RSA Block and Vernam Stream Ciphers
This assignment involves writing two small Python scripts and a report. Before you start you must download the ?le summarysheets.zip from the course web page, unzip it and print the summary sheet with your name on it. The ?le Name Ver.pdf tells you which sheet has your name on it. There are two parts to the assignment:
Part 1 - Recovery of an encrypted 'word' using a forward search attack. A 5 character 'word' containing random capital letters has been encrypted using the RSA algorithm. The word was encrypted in two 24 bit blocks by using the ASCII values of the characters (6510 to 9010 ) and padding the last block with a space (ASCII 3210 ). Every block was formed by concatenating the 8 bit binary patterns of each of the characters in the block. Thus creating two 24-bit intergers (actually 23-bit integers, as the MSB is zero). You are provided with the public key used for the encryption and with the decimal values of the encrypted blocks - see your summary sheet. You are required to use a forward search using a Python dictionary/hash table to recover the 'word' that was encrypted.
Part 2 - Decryption of a jpeg ?le that has been encrypted using a Vernam cipher. Download the byte compiled Python module randbit.pyc from the module web page. The function nextbit() in this module can be used to generate a random bit stream using one of a series of di?erent generators. Below is an example of its use to generate and display 50 random bits.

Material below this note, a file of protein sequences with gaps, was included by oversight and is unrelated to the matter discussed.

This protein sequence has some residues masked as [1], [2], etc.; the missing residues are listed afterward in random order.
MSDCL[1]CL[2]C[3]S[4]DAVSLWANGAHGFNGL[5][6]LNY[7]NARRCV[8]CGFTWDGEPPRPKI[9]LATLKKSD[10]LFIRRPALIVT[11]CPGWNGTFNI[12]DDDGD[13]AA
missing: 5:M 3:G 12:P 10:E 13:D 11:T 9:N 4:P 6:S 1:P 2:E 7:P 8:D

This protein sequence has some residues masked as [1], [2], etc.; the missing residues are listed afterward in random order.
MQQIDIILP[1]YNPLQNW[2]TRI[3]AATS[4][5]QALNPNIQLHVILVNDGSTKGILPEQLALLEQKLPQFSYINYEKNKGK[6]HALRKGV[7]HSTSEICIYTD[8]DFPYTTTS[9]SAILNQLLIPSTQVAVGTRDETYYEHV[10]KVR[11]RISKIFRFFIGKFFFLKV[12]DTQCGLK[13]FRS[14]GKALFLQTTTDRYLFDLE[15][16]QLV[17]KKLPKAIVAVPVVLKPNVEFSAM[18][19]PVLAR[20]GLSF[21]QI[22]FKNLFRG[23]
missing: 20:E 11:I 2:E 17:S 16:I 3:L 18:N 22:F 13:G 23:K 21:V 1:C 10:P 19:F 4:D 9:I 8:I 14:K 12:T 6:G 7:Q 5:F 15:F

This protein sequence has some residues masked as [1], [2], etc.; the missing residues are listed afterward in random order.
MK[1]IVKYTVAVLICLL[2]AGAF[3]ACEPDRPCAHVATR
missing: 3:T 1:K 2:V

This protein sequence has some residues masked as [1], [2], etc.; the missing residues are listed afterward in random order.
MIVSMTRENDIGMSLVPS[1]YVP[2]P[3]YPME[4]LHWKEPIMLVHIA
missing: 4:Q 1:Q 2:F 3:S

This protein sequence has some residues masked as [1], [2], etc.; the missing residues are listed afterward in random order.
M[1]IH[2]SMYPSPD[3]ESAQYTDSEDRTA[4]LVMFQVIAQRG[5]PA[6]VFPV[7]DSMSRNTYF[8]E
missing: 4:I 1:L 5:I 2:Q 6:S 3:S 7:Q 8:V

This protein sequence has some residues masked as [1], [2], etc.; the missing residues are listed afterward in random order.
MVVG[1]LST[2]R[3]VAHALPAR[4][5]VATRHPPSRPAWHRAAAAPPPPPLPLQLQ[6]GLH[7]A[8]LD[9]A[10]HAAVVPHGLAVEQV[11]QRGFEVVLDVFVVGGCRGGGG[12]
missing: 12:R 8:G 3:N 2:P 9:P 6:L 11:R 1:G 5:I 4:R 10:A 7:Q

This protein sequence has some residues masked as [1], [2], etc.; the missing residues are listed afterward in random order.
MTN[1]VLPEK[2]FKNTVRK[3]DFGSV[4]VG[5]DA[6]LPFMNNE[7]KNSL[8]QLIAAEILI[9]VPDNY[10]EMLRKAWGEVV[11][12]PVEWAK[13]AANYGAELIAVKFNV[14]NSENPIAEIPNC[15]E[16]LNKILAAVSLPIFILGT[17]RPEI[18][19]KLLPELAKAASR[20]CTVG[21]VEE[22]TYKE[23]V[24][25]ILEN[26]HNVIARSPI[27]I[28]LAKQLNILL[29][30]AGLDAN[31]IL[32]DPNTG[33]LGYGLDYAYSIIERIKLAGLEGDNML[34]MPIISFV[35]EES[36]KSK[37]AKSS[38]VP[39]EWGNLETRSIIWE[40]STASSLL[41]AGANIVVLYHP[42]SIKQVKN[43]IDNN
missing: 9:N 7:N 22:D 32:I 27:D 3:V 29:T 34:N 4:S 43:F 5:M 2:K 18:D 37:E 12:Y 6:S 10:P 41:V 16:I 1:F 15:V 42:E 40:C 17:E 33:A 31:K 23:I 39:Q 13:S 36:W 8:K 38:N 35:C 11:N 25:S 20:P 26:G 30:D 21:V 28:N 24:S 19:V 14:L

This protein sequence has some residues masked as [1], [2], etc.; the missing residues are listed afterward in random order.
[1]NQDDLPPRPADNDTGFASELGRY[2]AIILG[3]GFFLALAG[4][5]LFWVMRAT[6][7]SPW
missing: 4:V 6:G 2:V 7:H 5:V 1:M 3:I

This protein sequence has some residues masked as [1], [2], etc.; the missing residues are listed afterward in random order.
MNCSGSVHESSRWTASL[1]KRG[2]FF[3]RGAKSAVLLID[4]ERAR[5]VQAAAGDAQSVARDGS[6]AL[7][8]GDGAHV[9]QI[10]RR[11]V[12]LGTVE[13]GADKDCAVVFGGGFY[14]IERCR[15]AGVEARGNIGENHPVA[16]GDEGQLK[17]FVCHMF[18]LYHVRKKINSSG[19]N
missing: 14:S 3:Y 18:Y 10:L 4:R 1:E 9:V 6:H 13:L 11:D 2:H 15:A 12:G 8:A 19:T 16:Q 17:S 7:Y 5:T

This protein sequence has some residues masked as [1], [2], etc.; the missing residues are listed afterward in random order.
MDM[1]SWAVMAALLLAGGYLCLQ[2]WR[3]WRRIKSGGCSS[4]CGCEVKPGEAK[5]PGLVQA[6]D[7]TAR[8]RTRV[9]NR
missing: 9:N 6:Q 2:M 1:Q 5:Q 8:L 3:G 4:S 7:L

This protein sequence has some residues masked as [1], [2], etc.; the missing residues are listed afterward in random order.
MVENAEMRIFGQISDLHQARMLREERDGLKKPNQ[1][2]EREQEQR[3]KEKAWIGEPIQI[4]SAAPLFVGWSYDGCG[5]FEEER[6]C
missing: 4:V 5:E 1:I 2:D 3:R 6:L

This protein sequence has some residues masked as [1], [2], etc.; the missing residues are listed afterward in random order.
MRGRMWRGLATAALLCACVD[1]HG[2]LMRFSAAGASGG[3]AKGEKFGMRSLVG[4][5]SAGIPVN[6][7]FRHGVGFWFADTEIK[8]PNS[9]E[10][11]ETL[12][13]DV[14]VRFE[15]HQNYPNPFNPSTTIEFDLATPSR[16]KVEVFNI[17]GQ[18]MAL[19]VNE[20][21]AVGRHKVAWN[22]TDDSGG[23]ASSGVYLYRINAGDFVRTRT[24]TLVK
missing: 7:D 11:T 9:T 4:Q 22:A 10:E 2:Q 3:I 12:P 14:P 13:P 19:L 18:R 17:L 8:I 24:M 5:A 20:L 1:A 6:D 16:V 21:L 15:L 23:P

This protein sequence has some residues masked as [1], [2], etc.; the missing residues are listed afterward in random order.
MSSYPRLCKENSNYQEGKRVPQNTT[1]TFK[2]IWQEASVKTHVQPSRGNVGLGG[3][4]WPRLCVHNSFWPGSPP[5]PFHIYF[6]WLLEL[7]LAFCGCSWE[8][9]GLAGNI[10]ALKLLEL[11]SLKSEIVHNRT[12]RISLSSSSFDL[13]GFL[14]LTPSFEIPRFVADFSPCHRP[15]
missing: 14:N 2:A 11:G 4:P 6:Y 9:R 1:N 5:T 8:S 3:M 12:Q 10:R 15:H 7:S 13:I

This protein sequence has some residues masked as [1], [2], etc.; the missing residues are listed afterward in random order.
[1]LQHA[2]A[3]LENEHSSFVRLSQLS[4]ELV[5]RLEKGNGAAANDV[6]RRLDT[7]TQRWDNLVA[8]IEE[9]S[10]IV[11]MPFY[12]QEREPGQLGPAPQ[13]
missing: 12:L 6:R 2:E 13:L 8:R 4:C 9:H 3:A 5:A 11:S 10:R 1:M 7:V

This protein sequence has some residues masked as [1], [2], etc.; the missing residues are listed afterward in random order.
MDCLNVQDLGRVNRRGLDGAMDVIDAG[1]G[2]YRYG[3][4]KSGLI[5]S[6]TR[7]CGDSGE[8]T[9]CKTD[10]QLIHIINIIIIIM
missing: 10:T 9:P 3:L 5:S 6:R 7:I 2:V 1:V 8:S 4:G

from randbit import *
# for information on nextbit() type randbit.nextbit in the help environment
# of idle or in the standard python shell
seed = 98071
for i in range(50):
seed,bit = nextbit(7,seed) # call to nextbit, using generator 7, which returns
# a modified value of the seed and a 'random' bit
sys.stdout.write(bit)# print bit without crlf print Output from above:
The seed and generator that you are to use in this part of the assignment are given in your summary sheet. Extract your encrypted jpeg ?le (see summary sheet) from the archived ?le on the module web page. Your jpeg has been encrypted, one byte at a time, with a Vernam cipher using a random bit stream generated using the seed and generator that you have been assigned. Random bytes were created by concatenating 8 bits at a time from the random bit stream, with the MSB of each byte being the ?rst of the 8 bits taken from the stream. You are to decrypt and display the ?le, which should be a picture of three printable ASCII characters.
NOTE: the Departmental machines are running Python 2.4 and randbit.pyc was complied with this version of Python.